On the trial it was agreed and we find that on and prior to January 24, 1888 appellee was the lawful wife of said Harry A. Evans; that she continued to be such wife until the death of said Harry A. Evans, which occurred in the town of Sulphur Springs, Texas, on the 5th day of August, 1898; that said Harry A. Evans paid the premiums upon said policy of insurance down to July 24, 1893; that on the last named date said policy of insurance lapsed for nonpayment of premium due on said date; that proofs of death under and in accordance with the policy were furnished by appellee to appellant on October 6, 1898, which proofs were on the same day returned by appellant to appellee with a letter stating that said policy had lapsed for nonpayment of premium on July 24, 1893, and by its terms was null and void. We further find the uncontroverted facts to be that Harry A. Evans defaulted in the payment of the semi-annual premium which became due on July 24, 1893, and that same has never been paid; that no demand upon or application to appellant was made by Harry A. Evans, nor by anyone else for a paid-up policy based upon the aforesaid policy within six months from July 24, 1893, and said policy was not by Harry A. Evans, nor by anyone, surrendered duly receipted, nor surrendered at all, within six months of July 24, 1893. The record shows that there was some correspondence between Harry A. Evans and appellant in April and May, 1894, but in view of the disposition we feel constrained under the law to make of this case, we deem it unnecessary to here set it out.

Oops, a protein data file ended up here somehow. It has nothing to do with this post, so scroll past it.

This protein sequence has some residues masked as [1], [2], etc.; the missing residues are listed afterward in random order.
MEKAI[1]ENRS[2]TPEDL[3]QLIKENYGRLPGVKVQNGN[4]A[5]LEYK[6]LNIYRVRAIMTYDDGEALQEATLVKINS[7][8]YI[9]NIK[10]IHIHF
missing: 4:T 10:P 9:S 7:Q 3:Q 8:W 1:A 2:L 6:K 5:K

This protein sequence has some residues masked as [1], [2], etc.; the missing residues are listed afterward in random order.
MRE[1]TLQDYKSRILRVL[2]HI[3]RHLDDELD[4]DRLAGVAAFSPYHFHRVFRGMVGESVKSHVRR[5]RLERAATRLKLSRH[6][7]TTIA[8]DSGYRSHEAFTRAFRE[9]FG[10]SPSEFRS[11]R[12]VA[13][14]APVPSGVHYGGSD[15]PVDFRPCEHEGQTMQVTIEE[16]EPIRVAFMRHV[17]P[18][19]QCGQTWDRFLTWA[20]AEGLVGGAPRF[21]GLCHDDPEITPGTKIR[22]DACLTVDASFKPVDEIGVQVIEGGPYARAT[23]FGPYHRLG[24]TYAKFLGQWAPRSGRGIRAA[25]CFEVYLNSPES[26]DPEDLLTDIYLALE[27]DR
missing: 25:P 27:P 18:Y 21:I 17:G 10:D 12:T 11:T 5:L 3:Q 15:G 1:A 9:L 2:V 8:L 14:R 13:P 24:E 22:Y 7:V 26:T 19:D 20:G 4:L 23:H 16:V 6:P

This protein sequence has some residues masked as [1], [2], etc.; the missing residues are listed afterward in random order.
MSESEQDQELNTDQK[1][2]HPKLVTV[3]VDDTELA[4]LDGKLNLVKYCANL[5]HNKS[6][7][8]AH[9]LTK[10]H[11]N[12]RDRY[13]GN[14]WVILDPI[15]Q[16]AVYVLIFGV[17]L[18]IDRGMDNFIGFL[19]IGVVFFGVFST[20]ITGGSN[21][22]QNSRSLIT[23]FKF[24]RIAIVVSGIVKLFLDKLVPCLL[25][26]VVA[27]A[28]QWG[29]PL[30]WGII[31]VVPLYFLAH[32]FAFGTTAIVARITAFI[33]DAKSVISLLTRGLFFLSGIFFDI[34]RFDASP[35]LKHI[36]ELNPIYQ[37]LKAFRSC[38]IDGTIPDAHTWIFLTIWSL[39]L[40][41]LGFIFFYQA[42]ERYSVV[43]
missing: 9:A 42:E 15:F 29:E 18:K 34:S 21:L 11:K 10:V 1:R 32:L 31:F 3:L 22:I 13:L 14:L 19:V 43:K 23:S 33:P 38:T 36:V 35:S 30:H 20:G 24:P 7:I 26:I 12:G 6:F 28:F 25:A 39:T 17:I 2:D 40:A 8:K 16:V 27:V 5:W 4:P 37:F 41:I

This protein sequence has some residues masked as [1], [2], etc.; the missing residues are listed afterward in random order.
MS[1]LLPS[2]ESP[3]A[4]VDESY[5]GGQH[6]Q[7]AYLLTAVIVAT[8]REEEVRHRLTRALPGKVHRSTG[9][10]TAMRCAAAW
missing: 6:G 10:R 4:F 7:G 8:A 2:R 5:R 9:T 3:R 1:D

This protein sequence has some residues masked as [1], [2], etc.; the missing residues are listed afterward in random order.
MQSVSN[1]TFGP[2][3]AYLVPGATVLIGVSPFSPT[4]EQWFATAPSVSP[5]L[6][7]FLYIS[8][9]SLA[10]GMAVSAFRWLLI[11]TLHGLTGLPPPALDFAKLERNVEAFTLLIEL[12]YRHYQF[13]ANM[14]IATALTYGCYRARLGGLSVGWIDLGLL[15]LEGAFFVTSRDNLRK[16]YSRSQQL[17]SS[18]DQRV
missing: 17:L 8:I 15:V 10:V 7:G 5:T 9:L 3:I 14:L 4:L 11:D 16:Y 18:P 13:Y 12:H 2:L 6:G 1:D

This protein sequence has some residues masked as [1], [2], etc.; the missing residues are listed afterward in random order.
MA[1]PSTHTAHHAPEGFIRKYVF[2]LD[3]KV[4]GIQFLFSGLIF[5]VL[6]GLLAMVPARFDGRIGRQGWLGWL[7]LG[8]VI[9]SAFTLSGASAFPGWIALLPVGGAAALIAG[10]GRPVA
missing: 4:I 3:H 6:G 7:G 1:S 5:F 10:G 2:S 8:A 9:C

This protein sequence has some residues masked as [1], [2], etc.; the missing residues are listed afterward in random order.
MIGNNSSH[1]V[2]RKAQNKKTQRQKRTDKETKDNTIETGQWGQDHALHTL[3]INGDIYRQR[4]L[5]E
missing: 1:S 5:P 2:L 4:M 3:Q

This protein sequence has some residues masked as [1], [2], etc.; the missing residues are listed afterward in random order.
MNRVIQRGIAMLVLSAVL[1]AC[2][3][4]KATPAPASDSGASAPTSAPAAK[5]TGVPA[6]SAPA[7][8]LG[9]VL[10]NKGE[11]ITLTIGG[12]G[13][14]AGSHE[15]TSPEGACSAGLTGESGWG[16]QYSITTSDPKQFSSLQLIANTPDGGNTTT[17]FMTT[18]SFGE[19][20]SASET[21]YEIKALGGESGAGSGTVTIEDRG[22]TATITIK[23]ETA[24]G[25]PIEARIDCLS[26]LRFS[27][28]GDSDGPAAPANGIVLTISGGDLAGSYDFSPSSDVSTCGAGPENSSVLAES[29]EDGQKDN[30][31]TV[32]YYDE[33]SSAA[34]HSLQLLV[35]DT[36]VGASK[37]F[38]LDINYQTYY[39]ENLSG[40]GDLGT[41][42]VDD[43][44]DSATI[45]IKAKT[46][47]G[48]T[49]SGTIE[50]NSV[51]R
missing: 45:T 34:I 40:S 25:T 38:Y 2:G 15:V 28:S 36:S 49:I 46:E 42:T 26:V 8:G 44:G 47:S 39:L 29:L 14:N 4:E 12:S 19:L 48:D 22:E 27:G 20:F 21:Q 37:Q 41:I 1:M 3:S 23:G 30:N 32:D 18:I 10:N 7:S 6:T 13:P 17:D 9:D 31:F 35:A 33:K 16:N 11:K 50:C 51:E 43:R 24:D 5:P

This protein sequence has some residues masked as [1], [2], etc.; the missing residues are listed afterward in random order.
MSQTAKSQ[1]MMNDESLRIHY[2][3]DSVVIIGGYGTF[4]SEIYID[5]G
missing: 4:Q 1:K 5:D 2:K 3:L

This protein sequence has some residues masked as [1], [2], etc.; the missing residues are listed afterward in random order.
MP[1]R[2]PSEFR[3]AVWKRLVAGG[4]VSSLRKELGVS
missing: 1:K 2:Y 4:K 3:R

It is contended by the appellee that the surrender of the original policy, duly receipted, to appellant within six months of July 24, 1893, the date that Harry A. Evans made default in the payment of the semi-annual premium, was not, under the contract, a condition precedent to the right of Harry A. Evans to paid up insurance, but that, having paid five complete annual premiums, he became, ipso facto, upon making default in the payment of the premium, absolutely entitled to a paid-up policy of insurance on his life, in an amount equal to five-twentieths of the face of the original policy, that is, to paid-up insurance for $1250; and appellee's suit is brought to enforce this claim; and appellee contends further that, if a surrender of the original policy duly receipted was an act that was required to be performed by Harry A. Evans, or some one else, before his right to such paid-up insurance became absolute, the then time within which the original policy was required to be so surrendered was not of the essence of the contract, and that it was not necessary that it should be done within six months after defaulting in the payment of the premium.